William Neal Harrison
- Date of birth: October 29, 1933
- Died: October 22, 2013
- Born: in Dallas, The United States.
- Description: William Neal Harrison was an American novelist, short story writer, and screenwriter perhaps best known for writing the short story "Roller Ball Murder" which was made into the movie Rollerball in 1975.
Harrison was the adopted son of Samuel Scott and Mary Harrison and grew up in Dallas, Texas, attending public schools. His mother read widely, kept elaborate scrapbooks featuring both family members and celebrities, and wrote devotional poetry.
Harrison attended Texas Christian University, where he became editor of the campus newspaper, The Skiff, and began to write. He later attended Vanderbilt University where he studied to teach comparative religion at the divinity school, but once again he began to write and made lifelong friends in the Department of English. After a year teaching in North Carolina at Atlantic Christian College, he moved his young family to Iowa where he studied in the creative writing program for ten months. At Iowa he sold his first short story to Esquire and published reviews in The Saturday Review.
In 1964, Harrison moved with his family to Fayetteville, Arkansas, where he published his first novels and in 1966 became the founder and co-director of the Master of Fine Arts program at the University of Arkansas with his colleague James Whitehead. Many American and European writers and poets came as visitors to their program and their students went on to publish hundreds of books of poetry and fiction in major New York and university publishing houses.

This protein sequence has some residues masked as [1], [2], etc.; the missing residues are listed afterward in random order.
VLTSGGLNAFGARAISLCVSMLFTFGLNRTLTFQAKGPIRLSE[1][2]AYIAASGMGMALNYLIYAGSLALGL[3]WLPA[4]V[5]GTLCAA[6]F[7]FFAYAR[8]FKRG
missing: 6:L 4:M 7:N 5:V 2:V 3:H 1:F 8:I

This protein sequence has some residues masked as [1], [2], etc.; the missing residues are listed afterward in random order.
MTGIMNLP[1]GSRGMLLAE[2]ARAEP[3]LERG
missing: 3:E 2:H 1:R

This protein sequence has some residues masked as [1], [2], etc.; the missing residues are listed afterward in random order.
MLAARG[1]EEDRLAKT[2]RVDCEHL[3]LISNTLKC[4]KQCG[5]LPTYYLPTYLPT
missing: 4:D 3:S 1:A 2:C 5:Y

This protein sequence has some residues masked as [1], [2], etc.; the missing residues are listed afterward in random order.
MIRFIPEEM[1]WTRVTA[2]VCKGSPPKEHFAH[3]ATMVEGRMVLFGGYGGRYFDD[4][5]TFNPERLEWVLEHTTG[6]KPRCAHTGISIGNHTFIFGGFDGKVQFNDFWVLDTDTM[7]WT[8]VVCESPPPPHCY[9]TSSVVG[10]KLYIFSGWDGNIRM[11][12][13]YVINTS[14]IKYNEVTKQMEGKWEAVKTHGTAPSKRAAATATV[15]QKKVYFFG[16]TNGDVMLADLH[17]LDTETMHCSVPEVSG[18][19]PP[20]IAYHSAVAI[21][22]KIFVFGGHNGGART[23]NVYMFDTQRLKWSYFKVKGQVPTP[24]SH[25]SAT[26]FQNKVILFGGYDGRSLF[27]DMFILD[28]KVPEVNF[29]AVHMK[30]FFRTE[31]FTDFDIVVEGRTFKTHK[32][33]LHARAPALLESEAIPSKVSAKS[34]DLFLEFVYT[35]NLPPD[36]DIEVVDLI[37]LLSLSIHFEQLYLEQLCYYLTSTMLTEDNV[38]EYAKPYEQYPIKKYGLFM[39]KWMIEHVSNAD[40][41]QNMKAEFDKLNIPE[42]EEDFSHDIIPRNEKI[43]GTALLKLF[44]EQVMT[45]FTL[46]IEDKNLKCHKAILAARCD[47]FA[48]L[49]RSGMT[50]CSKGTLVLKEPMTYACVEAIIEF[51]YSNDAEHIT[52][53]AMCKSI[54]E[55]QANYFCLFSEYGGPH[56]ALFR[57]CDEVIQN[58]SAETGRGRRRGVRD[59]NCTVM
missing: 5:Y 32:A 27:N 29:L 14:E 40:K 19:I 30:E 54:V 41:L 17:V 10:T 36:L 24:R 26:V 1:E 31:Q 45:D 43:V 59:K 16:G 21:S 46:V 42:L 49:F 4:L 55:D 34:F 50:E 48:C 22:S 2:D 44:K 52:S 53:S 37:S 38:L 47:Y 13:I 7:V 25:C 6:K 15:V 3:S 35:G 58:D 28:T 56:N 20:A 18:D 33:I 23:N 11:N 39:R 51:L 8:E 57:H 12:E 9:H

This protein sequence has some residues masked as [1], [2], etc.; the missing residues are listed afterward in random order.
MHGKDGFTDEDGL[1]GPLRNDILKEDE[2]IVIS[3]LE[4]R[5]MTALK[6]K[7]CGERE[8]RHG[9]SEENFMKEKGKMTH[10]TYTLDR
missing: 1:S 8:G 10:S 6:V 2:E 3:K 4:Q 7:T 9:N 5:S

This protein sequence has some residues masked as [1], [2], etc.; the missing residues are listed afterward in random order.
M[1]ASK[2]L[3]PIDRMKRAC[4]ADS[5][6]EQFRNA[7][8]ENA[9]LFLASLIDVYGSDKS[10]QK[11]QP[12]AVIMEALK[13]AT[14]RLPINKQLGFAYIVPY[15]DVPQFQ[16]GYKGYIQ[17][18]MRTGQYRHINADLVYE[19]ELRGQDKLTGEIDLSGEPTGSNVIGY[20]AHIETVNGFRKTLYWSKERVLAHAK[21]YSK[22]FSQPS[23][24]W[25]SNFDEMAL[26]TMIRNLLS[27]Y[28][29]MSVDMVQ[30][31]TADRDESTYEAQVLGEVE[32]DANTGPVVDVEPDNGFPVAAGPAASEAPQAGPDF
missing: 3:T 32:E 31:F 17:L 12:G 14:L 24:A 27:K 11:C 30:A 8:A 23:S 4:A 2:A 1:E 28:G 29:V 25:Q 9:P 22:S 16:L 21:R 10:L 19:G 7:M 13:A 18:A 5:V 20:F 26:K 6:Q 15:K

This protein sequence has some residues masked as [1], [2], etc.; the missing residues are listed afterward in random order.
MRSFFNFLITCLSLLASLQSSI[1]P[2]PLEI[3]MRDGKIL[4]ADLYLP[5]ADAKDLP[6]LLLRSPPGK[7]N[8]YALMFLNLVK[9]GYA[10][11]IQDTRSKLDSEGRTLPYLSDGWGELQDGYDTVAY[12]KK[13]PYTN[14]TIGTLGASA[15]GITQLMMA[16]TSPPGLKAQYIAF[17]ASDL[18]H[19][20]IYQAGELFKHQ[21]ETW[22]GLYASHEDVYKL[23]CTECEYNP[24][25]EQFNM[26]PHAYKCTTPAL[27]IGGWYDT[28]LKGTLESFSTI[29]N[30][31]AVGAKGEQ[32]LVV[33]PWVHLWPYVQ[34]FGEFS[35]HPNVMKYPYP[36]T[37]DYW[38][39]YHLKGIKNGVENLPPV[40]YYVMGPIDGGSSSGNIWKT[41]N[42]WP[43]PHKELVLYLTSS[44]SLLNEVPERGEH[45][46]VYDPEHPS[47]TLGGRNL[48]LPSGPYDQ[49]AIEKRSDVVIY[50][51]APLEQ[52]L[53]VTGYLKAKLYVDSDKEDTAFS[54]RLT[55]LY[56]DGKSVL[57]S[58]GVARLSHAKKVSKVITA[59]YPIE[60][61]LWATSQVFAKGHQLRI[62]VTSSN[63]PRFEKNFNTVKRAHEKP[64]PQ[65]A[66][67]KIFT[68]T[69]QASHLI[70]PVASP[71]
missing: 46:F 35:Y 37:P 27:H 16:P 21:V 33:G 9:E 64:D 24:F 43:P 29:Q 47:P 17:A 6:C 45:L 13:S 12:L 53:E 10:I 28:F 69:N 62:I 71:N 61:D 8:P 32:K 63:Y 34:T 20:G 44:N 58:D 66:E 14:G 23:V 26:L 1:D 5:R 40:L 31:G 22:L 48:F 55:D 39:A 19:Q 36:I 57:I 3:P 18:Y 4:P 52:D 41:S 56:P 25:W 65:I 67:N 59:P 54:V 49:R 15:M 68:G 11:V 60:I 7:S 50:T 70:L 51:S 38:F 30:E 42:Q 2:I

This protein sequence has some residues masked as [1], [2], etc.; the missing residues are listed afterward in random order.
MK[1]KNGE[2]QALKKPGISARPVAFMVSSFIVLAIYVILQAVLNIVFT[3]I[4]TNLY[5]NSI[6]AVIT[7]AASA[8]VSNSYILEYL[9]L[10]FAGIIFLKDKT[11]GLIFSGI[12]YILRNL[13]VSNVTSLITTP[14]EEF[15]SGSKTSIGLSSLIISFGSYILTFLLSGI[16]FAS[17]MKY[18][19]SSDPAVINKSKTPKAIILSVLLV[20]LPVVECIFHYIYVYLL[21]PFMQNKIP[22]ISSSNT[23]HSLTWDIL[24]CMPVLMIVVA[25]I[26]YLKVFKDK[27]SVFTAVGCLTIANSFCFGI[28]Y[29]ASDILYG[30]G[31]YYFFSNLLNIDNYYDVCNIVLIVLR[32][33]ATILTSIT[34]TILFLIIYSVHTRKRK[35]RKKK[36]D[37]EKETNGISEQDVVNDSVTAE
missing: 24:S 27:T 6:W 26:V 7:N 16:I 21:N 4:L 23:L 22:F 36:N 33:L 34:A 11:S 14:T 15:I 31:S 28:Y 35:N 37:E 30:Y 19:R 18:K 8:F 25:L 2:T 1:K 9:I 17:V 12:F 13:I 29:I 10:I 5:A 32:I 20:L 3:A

Harrison also served on the original board of directors (1970–75) for the Associated Writing Programs during the great growth period of creative writing in American literary education. He was also on the board of advisors for the Natural and Cultural Heritage Commission for the State of Arkansas (1976–81).
Harrison received a Guggenheim Memorial Fellowship in Fiction (1974), a National Endowment for the Arts Grant for Fiction (1977), the Christopher Award for Television (1970) and a Columbia School of Journalism Prize with Esquire Magazine (1971). He has been represented in Who’s Who in America since 1975. His stories have been anthologized in The Best American Short Stories (1968), Southern Writing in the Sixties (1967), All Our Secrets Are the Same: New Fiction from Esquire (1977), The Literature of Sport (1980), The Best American Mystery Stories (2006), New Stories from the South (2006), Fifty Years of Descant (2008) and numerous textbooks.
Merlee was Harrison's wife of more than fifty years and his children are Laurie, Sean and Quentin. He lived in Fayetteville until his death, although he traveled widely in Africa, China, the Middle East and Europe. He was a longtime baseball fan and Chicago Cubs supporter. He was an active fly fisherman and played tennis and golf.
His heroes were Anton Chekhov, Joseph Conrad, Scott Fitzgerald, Ernest Hemingway and John Cheever, but he taught hundreds of fine authors in his classes and offered seminars on James Joyce, Vladimir Nabokov, Federico Fellini and others.